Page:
I have code that performs dot product of a 2D matrix of size (on the
order of) [1000,16] with a vector of size [1000]. The matrix is
float64 and the vector is complex128. I was using numpy.dot but it
turned out to be a bottleneck.
So I coded dot2x1 in c++ (using xtensor-python just for the
interface). No fancy simd was used, unless g++ did it on it's own.
On a simple benchmark using timeit I find my hand-coded routine is on
the order of 1000x faster than numpy? Here is the test code:
My custom c++ code is dot2x1. I'm not copying it here because it has
some dependencies. Any idea what is going on?
import numpy as np
from dot2x1 import dot2x1
a = np.ones ((1000,16))
b = np.array([ 0.80311816+0.80311816j, 0.80311816-0.80311816j,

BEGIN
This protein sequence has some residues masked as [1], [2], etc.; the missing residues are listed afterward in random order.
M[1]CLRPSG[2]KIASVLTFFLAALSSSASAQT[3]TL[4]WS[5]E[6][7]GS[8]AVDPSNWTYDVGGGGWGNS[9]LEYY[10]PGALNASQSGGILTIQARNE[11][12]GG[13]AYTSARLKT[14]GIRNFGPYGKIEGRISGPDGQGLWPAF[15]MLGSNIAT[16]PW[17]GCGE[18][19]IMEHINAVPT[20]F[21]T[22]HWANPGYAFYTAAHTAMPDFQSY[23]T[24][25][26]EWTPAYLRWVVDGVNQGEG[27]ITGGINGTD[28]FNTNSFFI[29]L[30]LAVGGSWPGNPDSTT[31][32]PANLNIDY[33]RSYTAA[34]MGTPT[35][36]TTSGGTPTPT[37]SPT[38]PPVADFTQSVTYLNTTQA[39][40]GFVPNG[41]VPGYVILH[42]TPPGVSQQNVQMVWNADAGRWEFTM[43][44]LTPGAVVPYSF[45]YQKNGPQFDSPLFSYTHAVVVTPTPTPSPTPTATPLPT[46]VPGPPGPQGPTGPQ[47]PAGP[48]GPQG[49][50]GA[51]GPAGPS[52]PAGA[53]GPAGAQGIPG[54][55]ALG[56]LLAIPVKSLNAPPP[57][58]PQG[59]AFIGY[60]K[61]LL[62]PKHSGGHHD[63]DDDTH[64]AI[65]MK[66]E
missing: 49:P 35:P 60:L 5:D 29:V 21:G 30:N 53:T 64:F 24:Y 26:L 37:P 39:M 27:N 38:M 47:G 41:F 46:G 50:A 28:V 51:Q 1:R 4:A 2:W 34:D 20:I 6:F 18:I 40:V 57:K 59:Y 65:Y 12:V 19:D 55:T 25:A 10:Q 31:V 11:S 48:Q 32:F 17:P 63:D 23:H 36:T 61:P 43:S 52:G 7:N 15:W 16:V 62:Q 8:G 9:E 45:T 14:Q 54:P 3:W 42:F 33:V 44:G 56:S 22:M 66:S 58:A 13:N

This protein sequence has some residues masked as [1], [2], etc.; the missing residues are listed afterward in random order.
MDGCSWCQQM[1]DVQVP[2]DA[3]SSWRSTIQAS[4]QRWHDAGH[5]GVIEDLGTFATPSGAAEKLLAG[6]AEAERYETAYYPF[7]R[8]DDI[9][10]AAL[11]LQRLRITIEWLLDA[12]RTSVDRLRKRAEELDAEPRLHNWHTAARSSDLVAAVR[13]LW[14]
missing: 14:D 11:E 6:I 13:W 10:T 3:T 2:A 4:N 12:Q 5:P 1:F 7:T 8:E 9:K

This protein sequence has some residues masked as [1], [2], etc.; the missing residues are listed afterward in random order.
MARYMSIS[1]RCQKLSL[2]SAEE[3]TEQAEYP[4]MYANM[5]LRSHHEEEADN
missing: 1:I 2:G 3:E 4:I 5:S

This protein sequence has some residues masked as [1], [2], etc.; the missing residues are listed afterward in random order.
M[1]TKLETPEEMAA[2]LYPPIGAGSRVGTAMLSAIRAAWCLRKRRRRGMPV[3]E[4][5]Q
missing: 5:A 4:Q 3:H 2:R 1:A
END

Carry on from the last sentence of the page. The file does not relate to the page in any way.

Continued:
-0.80311816+0.80311816j, -0.80311816-0.80311816j,
1.09707981+0.29396165j, 1.09707981-0.29396165j,
-1.09707981+0.29396165j, -1.09707981-0.29396165j,
0.29396165+1.09707981j, 0.29396165-1.09707981j,
-0.29396165+1.09707981j, -0.29396165-1.09707981j,
0.25495815+0.25495815j, 0.25495815-0.25495815j,
-0.25495815+0.25495815j, -0.25495815-0.25495815j])
def F1():
d = dot2x1 (a, b)
def F2():
d = np.dot (a, b)
from timeit import timeit
print (timeit ('F1()', globals=globals(), number=1000))
print (timeit ('F2()', globals=globals(), number=1000))
In [13]: 0.013910860987380147 << 1st timeit
28.608758996007964 << 2nd timeit
--
Those who don't understand recursion are doomed to repeat it